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Restoration of a Commodore PET 8296-D owned by our association member, Stefano Ferilli.
First of all we tested the RAMs, the CRT and the CPU and everything was ok. Then we tested the two PLA (Programmable Logic Array) chips, named u5 and u6.
It was possible to replace the PLA’s with 27c512 eproms (it’s better to use eproms with very low access times). So we programmed two eproms with an algorithm available on the internet. Initially we mounted them on the PET with temporary connections, for the sole purpose of testing their integrity and functionality.
With the help of the two eproms the PET starts regularly, unvealing that the PLA u5 chip is faulty.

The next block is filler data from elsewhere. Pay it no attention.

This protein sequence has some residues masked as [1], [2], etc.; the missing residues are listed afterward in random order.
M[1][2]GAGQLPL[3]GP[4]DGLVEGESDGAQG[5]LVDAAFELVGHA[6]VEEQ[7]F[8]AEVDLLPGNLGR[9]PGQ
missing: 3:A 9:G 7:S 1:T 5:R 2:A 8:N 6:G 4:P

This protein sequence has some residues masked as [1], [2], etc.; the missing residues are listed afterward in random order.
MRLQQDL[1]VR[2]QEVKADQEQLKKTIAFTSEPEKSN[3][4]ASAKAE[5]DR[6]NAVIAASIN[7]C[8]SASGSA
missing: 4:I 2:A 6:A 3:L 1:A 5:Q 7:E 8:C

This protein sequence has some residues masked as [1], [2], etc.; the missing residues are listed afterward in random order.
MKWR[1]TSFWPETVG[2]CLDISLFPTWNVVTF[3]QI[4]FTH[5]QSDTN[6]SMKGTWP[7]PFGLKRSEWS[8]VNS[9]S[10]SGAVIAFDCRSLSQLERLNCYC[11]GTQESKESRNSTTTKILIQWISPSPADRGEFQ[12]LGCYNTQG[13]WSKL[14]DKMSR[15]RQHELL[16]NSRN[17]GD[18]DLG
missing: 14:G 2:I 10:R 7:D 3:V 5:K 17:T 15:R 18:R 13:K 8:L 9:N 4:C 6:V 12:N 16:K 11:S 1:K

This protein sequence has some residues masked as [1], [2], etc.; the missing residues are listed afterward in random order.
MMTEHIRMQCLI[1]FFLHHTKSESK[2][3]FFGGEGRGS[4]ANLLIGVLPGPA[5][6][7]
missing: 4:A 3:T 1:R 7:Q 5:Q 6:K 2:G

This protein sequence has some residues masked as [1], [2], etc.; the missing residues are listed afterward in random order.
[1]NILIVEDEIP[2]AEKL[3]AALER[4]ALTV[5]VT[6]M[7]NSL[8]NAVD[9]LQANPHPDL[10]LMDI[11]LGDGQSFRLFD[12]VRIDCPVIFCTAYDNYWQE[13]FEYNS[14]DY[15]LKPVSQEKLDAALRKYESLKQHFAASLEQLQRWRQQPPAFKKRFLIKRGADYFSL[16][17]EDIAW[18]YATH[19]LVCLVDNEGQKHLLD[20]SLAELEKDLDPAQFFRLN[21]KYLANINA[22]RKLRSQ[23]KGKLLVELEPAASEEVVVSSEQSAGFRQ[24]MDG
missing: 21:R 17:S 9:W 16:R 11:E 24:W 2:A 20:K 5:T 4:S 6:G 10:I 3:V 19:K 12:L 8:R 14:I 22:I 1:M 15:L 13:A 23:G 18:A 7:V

In order to avoid excessive heating we preferred not to desolder. So, we cut the pins using a sharp and thin cutter, removing the socket very carefully. Burned and damaged tracks came up.
We repaired patiently the damaged tracks, then we mounted a new socket. And we mounted also a socket for the PIA (Peripheral Interface Adapter) chip which was on the side, already removed.
Subsequently the two RIFA capacitors on the power supply circuit were precautionally removed. Finally, we put in its place one of the two floppy drives power leds.
We then proceeded to functional tests.
In the beginning, the disk drives did not seem to work. During a lab session, however, our association member Vito Fariello noticed that a connector was not inserted correctly. By correctly inserting the connector, using some new 5.25″ floppy disks, we tested formatting, reading and writing operations using the Commodore Basic 4.0 commands suggested by our newest member, Alessandro Liberalato, who already had experiences on this PET model.
Now everything works correctly.